5 simple steps to use a varnish spray for an oil painting

Varnishing is the same as the wrapping of a food product which prevents it from drying and spoiling. Same to wrapping, varnishing is also a coating of a protective layer over the painting and it can be done both in acrylics and oil paintings. The varnish layer plays an important role in saving the painting from dust and dirt. Moreover, it also enhances the visual performance by providing better contrast of colors.

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With the passage of time, techniques for oil painting are getting modern because manufacturing companies are presenting new products with additional features to compete in the market. One of the new products is a varnishing spray.

History: Varnish spray is an invention of the 20th Century that was made with the need to provide the easiest and fastest way to varnish paintings.

In ordinary varnishing techniques, artists coat a layer of retouch or final varnish liquid over the painting by using a fine brush. That method was very slow because artists have to wait for several months or even years to let the painting completely dry before applying varnish. But varnishing with a spray is just a fine spray that can be used after a few weeks or months depending on the thickness of the oil paint.

How to use varnish spray for oil painting

Before moving on to the procedure, you have to make sure that your painting is dry enough to hold the varnish spray.

Time required before using varnish spray:

It usually depends on the thickness of the oil paint layer. If your painting is done on thick impasto style then you must need to give it at least 6 months to dry completely. But if the paint layer is thin, you can use varnish spray just after a month.

  • Thick layer: at least 6 months
  • Moderate layer: 3 months
  • Thin layer: 1 month


  • Prefer a well-ventilated area
  • Keep a 12-inch distance between painting and spray
  • Use a mask to get rid of fumes
  • Avoid any dust particles

Things to need:

  • A good quality varnish spray
  • A clean and soft brush
  • A mask for protection


Make sure that your painting does not hold any previous varnish layer. If so then use a paint thinner to remove any previous varnish layer


Make sure your painting is dry enough to bare the varnishing procedure. Follow these simple steps to avoid any mistakes.

  • STEP 1: Use the brush to wipe any dust out off the surface of the painting
  • STEP 2: Shake the spray bottle before use so that the liquid gets mixed completely
  • STEP 3: Put your hand 12 Inches above the painting surface while holding the spray
  • STEP 4: Spray the painting in a zig-zag motion and don’t let your hand stay on any part while doing this
  • STEP 5: Change the angle of the painting such as from horizontal to vertical then again spray all the surface in a zig-zag motion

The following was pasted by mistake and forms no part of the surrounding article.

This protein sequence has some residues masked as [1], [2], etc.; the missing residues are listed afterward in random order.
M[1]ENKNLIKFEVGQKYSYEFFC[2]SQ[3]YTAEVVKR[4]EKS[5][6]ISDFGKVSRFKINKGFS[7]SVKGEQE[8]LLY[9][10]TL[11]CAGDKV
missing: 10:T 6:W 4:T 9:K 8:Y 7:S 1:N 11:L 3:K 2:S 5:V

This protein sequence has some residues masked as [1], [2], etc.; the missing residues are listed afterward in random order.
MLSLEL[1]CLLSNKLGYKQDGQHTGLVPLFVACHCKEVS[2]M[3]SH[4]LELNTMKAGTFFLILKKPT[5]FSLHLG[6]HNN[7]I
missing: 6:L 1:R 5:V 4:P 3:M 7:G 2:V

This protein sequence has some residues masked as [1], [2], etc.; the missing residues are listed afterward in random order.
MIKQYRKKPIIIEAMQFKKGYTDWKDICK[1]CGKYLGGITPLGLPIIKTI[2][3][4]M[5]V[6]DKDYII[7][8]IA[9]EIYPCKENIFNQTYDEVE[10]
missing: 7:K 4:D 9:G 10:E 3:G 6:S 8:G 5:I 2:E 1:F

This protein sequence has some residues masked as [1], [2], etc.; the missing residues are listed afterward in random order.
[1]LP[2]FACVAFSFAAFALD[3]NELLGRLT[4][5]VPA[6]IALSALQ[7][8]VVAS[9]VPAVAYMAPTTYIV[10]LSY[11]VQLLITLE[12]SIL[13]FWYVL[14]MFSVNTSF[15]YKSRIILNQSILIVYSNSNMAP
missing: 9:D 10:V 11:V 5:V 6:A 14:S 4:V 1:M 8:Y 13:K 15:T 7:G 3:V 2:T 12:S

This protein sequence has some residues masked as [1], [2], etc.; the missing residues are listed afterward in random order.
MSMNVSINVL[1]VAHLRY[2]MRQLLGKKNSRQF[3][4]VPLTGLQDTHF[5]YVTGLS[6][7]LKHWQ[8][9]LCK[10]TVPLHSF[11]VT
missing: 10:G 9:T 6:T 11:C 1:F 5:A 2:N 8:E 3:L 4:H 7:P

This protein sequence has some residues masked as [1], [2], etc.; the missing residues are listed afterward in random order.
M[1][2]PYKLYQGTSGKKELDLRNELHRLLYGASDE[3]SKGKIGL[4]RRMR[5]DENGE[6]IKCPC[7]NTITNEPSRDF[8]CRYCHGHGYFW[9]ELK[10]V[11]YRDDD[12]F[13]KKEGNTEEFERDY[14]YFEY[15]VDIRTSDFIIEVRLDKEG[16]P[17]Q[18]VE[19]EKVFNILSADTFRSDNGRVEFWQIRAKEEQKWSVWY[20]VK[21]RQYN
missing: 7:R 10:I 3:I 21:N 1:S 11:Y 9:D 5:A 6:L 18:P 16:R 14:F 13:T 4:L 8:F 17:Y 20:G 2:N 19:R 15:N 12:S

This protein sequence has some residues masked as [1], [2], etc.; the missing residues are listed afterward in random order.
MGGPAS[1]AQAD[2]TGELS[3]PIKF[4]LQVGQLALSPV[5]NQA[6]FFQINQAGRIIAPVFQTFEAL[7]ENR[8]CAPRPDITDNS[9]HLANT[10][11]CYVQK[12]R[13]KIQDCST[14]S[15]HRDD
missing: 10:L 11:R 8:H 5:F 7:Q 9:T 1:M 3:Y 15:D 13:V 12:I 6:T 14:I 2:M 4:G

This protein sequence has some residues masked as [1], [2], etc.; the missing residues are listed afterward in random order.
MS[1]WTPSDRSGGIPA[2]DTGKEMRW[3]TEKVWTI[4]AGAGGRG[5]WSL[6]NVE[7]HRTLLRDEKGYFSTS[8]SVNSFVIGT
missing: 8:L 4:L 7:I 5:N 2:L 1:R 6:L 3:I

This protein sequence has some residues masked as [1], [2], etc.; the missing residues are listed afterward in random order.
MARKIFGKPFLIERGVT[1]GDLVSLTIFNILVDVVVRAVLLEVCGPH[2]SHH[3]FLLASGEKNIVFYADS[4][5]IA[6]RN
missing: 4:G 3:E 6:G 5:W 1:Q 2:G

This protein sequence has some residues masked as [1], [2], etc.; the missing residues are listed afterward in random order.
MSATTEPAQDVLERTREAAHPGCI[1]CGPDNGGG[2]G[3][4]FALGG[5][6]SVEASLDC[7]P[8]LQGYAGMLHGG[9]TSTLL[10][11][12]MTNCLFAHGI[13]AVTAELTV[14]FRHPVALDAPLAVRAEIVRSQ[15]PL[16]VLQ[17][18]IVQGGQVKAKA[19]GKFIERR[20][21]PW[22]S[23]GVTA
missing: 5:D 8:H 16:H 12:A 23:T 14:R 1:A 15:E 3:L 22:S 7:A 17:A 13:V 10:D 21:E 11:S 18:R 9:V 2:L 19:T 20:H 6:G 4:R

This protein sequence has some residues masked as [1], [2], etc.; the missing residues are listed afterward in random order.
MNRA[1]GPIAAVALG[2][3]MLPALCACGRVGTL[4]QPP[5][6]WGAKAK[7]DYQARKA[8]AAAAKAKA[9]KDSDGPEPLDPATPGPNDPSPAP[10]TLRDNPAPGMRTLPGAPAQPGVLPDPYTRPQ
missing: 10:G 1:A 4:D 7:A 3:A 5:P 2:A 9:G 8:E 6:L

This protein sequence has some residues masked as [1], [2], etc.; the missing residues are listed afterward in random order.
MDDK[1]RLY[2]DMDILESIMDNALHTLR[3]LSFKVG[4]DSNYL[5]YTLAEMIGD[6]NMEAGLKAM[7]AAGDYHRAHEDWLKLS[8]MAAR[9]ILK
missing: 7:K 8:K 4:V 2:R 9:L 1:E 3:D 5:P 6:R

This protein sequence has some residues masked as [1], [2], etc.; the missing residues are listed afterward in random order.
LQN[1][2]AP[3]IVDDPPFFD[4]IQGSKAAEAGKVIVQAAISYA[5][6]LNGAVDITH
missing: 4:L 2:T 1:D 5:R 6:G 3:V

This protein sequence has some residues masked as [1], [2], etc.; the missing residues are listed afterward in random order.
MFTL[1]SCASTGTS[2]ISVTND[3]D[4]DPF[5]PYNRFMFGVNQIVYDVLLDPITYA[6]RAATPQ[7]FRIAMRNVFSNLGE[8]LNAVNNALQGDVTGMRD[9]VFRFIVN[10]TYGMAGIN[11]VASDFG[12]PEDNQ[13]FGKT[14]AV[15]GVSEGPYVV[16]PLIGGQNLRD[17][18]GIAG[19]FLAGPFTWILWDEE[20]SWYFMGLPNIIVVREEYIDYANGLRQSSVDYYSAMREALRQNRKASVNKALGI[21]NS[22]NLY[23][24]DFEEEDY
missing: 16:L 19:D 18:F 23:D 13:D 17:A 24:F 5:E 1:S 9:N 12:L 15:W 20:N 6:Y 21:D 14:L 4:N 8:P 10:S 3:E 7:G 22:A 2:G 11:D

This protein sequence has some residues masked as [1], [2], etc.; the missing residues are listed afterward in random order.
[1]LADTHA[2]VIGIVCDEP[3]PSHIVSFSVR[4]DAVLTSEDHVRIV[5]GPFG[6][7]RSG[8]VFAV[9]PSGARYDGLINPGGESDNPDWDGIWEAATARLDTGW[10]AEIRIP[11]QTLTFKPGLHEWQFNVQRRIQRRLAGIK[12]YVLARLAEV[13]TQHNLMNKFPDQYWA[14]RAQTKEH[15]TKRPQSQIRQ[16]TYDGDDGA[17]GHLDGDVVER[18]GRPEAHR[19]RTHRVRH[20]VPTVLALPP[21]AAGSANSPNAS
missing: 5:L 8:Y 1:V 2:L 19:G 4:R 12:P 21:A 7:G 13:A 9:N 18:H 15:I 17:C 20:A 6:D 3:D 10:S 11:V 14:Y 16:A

• STEP 6: Leave the painting for 2 hours to let it dry completely

Varnishing sprays vs Varnishing liquids

Varnishing SpraysVarnishing Liquids
Less time consumingTime-consuming
Less used by artistsMost artists prefer
Cannot be useable indoor worksCan be used indoor
Less information available about techniquesMore information is available on many platforms
Take a couple of hours to dryTake more time to dry
Expensive as compared to liquidsCheaper
Can be used as a retouch varnish for oil paintingsCan be used both as a retouch and final varnish
High toxic smellLess toxic smell

Final words

Varnishing with ordinary methods could be time-consuming and hard. These fine sprays make it so much easy to varnish oil painting in a short period of time but these sprays can be toxic due to their strong fumes. Most artists prefer using ordinary varnishing liquids like Demar varnish for their oil paintings and there is less percentage of artists who use sprays as a varnish.

It can be good if you save some extra time but these sprays cannot be useable inside studios. You must have to arrange an outdoor setup to apply them for your paintings.


Is it okay if I use an acrylic spray varnish on an oil painting?

Generally, these sprays come for both acrylics and oil paintings and some of these can be useable for pencils and other works. You can check the product description, if they have clearly mentioned that you can use oil paints also then you can use them too. But if not, then you should avoid using it over oil paintings. For example, Liquitex 3950030 is a spray varnish in which the manufacturer clearly mentioned that you can use it for acrylics. So you should avoid using it over oil paintings.

Is the ‘spray-on’ varnish sufficient protection for oil paintings?

Yes, it is a perfect choice for oil paintings because sprays allow particles to cover more surfaces in a balanced distribution.

I hope all of your confusion related to varnishing sprays must be resolved after reading this blog. If you have any suggestions or questions, you are welcome to ask in the comment section.



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